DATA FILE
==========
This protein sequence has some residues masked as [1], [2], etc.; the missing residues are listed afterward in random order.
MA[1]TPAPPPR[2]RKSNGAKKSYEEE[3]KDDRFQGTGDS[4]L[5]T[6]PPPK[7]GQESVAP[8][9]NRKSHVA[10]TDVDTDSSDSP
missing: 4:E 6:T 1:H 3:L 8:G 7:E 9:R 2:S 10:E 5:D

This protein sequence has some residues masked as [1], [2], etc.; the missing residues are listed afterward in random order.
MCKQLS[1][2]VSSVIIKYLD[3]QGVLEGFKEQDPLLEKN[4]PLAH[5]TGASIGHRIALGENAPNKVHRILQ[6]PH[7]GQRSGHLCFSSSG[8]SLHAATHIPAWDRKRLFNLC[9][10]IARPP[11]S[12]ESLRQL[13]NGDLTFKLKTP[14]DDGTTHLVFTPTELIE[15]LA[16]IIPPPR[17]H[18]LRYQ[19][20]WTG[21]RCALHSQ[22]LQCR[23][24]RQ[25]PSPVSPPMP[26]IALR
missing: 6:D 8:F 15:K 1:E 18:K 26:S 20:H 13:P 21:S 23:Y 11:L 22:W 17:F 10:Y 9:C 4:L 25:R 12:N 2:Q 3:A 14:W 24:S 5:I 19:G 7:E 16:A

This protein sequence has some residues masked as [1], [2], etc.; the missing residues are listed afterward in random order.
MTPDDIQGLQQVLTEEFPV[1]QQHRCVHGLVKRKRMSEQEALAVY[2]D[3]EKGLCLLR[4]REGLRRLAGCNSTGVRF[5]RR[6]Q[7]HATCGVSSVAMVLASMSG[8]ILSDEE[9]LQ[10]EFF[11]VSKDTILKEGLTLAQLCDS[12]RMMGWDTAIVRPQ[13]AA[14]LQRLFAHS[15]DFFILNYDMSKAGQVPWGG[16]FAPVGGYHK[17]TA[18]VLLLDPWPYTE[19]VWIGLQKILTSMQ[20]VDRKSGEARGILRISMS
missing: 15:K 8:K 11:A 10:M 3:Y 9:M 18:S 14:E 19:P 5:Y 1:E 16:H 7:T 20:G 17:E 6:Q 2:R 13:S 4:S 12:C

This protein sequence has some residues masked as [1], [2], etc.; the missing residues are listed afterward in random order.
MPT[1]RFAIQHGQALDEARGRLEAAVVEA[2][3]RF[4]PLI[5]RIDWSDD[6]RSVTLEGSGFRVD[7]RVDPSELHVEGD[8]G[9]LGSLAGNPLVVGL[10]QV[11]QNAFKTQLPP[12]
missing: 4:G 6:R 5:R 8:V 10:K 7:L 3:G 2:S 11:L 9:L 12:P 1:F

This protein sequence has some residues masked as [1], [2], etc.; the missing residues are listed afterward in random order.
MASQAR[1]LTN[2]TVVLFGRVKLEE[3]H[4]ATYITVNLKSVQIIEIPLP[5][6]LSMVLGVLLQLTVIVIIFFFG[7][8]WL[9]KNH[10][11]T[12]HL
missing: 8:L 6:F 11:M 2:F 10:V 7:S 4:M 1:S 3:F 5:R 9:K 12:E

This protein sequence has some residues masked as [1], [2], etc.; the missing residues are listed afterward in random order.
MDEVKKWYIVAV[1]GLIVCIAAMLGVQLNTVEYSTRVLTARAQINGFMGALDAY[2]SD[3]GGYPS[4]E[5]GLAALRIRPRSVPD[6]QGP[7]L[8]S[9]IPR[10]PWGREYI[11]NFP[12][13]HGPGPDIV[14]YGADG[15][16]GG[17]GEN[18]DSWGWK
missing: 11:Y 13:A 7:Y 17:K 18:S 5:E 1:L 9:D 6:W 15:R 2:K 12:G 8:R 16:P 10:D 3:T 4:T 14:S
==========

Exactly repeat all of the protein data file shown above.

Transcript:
This protein sequence has some residues masked as [1], [2], etc.; the missing residues are listed afterward in random order.
MA[1]TPAPPPR[2]RKSNGAKKSYEEE[3]KDDRFQGTGDS[4]L[5]T[6]PPPK[7]GQESVAP[8][9]NRKSHVA[10]TDVDTDSSDSP
missing: 4:E 6:T 1:H 3:L 8:G 7:E 9:R 2:S 10:E 5:D

This protein sequence has some residues masked as [1], [2], etc.; the missing residues are listed afterward in random order.
MCKQLS[1][2]VSSVIIKYLD[3]QGVLEGFKEQDPLLEKN[4]PLAH[5]TGASIGHRIALGENAPNKVHRILQ[6]PH[7]GQRSGHLCFSSSG[8]SLHAATHIPAWDRKRLFNLC[9][10]IARPP[11]S[12]ESLRQL[13]NGDLTFKLKTP[14]DDGTTHLVFTPTELIE[15]LA[16]IIPPPR[17]H[18]LRYQ[19][20]WTG[21]RCALHSQ[22]LQCR[23][24]RQ[25]PSPVSPPMP[26]IALR
missing: 6:D 8:F 15:K 1:E 18:K 26:S 20:H 13:P 21:S 23:Y 11:L 22:W 17:F 10:Y 9:C 4:L 25:R 12:N 2:Q 3:A 14:W 24:S 5:I 19:G 7:E 16:A

This protein sequence has some residues masked as [1], [2], etc.; the missing residues are listed afterward in random order.
MTPDDIQGLQQVLTEEFPV[1]QQHRCVHGLVKRKRMSEQEALAVY[2]D[3]EKGLCLLR[4]REGLRRLAGCNSTGVRF[5]RR[6]Q[7]HATCGVSSVAMVLASMSG[8]ILSDEE[9]LQ[10]EFF[11]VSKDTILKEGLTLAQLCDS[12]RMMGWDTAIVRPQ[13]AA[14]LQRLFAHS[15]DFFILNYDMSKAGQVPWGG[16]FAPVGGYHK[17]TA[18]VLLLDPWPYTE[19]VWIGLQKILTSMQ[20]VDRKSGEARGILRISMS
missing: 15:K 8:K 11:A 10:M 3:Y 9:M 18:S 14:E 19:P 5:Y 1:E 16:H 7:T 20:G 17:E 6:Q 2:R 13:S 4:S 12:C

This protein sequence has some residues masked as [1], [2], etc.; the missing residues are listed afterward in random order.
MPT[1]RFAIQHGQALDEARGRLEAAVVEA[2][3]RF[4]PLI[5]RIDWSDD[6]RSVTLEGSGFRVD[7]RVDPSELHVEGD[8]G[9]LGSLAGNPLVVGL[10]QV[11]QNAFKTQLPP[12]
missing: 4:G 6:R 5:R 8:V 10:K 7:L 3:G 2:S 11:L 9:L 12:P 1:F

This protein sequence has some residues masked as [1], [2], etc.; the missing residues are listed afterward in random order.
MASQAR[1]LTN[2]TVVLFGRVKLEE[3]H[4]ATYITVNLKSVQIIEIPLP[5][6]LSMVLGVLLQLTVIVIIFFFG[7][8]WL[9]KNH[10][11]T[12]HL
missing: 8:L 6:F 11:M 2:F 10:V 7:S 4:M 1:S 3:F 5:R 9:K 12:E

This protein sequence has some residues masked as [1], [2], etc.; the missing residues are listed afterward in random order.
MDEVKKWYIVAV[1]GLIVCIAAMLGVQLNTVEYSTRVLTARAQINGFMGALDAY[2]SD[3]GGYPS[4]E[5]GLAALRIRPRSVPD[6]QGP[7]L[8]S[9]IPR[10]PWGREYI[11]NFP[12][13]HGPGPDIV[14]YGADG[15][16]GG[17]GEN[18]DSWGWK
missing: 11:Y 13:A 7:Y 17:K 18:S 5:E 1:L 9:D 6:W 15:R 2:K 12:G 8:R 16:P 10:D 3:T 4:T 14:S